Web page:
Four races in, how would you grade the 2009 Cup season to date? And what, if anything, can be done to make things better?
Take a look at the entry lists from the first four Cup races of 2009, and you’ll see Jeremy Mayfield’s name listed for every one as the owner of the No. 41 All Sport Toyota. Well, that might as well be news to him. Who’s ever heard of a Cup owner that relishes getting to work on their cars outside in a chainlink-fenced paddock behind the actual Cup garage, or engages in playful shoving matches and banter with their crew members on the team hauler?
Beneath the surface, all was not as healthy as it seemed. While Jeff Gordon, Jimmie Johnson and Carl Edwards were there to win the race per usual, the reasons some cars and drivers showed up were far different than what you’d want to believe as a race fan. These teams – nestled within the middle and back of NASCAR’s starting fields – were there not to compete, but to turn a healthy profit, all while padding the sport’s bottom line in the process. For these organizations – which have comprised up to 20% of the Truck Series field in some races – their version of competition is to slowly take a qualifying lap around the racetrack, making the starting lineup in the back of the pack – only to pull the car off the speedway in the first few laps of the race, what’s known in racing circles as the dreaded “start-and-park.” In doing so, they bring an undamaged car in the garage area, make off with tens of thousands of dollars in purse money, and ensure the sport collects its most important lifeline of all… cold, hard cash.
Q: There has been a lot of talk this year about the start-and-park cars potentially entered into the 500. The talk also has placed the payout figure to these cars as starting at some $250,000 (just to start the race). My question then becomes: is $250,000 enough to cover expenses for a week or so at Daytona in trying to make the race?
The 2009 Sprint Cup season officially kicked off Sunday afternoon with the running of the Daytona 500; and with that, the battle for the Top 35 is on. For those of you new to the sport, the Top 35 teams in owner points are locked into the starting grid each week. For the first five races of the season, NASCAR uses the owner standings from the previous year, then reverts to the current season’s standings from there on out. So while the Top 35 are locked in for the first few races, the jockeying for position has begun with the bubble teams in an effort to transfer into a locked in spot when the series visits Martinsville in a month and a half. Read on to see who improved their position and who is already behind the 8-ball in this week’s edition of the Bubble Breakdown.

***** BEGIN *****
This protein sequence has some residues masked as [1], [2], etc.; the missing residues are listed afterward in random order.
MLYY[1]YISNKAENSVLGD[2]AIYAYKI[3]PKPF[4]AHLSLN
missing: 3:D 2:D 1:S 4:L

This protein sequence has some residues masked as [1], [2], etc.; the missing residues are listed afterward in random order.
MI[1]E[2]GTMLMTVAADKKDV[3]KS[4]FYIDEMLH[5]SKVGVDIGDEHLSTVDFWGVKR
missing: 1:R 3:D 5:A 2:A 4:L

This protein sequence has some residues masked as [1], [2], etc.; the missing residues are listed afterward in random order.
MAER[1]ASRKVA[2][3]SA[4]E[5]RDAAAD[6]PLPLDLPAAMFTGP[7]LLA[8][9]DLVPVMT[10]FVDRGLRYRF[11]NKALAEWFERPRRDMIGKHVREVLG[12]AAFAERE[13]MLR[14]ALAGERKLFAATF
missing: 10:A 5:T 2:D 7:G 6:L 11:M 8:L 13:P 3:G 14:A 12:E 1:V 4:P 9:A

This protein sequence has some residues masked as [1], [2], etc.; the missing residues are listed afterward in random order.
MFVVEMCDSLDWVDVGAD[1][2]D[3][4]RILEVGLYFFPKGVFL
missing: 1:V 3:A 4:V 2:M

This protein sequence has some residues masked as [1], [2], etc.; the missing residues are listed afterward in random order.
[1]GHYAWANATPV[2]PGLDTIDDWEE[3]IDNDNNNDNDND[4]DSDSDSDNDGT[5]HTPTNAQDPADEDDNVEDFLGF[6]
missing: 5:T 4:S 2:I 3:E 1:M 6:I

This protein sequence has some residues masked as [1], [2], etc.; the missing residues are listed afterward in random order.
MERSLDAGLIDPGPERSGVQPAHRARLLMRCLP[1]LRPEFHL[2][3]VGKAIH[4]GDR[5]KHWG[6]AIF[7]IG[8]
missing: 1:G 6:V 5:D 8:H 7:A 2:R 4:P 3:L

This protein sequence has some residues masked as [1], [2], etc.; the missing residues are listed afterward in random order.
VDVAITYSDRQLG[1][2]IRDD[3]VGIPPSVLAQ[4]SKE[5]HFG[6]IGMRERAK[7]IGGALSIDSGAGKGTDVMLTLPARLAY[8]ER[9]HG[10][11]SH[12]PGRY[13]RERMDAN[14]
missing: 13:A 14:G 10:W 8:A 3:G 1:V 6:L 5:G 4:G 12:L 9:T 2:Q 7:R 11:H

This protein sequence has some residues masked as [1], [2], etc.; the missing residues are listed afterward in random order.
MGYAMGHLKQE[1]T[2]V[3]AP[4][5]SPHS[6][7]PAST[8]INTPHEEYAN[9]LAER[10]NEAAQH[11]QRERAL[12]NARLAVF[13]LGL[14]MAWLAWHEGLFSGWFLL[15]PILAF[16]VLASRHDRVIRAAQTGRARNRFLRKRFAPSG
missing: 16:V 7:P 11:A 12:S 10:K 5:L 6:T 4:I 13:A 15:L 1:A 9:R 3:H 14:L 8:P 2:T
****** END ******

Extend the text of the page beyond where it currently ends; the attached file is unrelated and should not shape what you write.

If Thursday’s Duel 150 qualifying races are any indication, Jeff Gordon is set to put a winless 2008 behind him. Gordon went toe-to-toe with former series champion Tony Stewart for the final five laps before holding off the No. 14 car, as well as teammate Jimmie Johnson, for the victory in the first Gatorade Duel qualifying race.
For most of the 17 teams vying for the final four spots up for grabs in the 51st annual Daytona 500, today’s 150-mile Duel qualifying races will not only determine whether or not they’re in for Sunday, but whether or not their team will travel to California, Las Vegas, and beyond. The pressure is immense for these small-time operations, as a season’s worth of success or failure could depend on only 60 laps. For former Sprint Cup winners Jeremy Mayfield and Joe Nemechek, though, it’s a totally different story. Sure, making the Daytona 500 and its approximately $250,000 payout would certainly be a springboard to a potentially successful 2009. But missing it wouldn’t necessarily be the end of the world – leaving them far more relaxed than others on their end of the garage.
Johnny Sauter’s solid 2007 efforts with the No. 70 team proved that the car was certainly more competitive than the results Jeremy Mayfield was posting on the track through the first seven races of 2008.
Today’s Question: Should Patrick Carpentier have been fired?
Given that the finish at Kansas was one of the best of the year, has the track matured to the point it deserves a second date – or was this not good enough? And if an ISC track is to lose a date at Kansas’s expense, which should it be?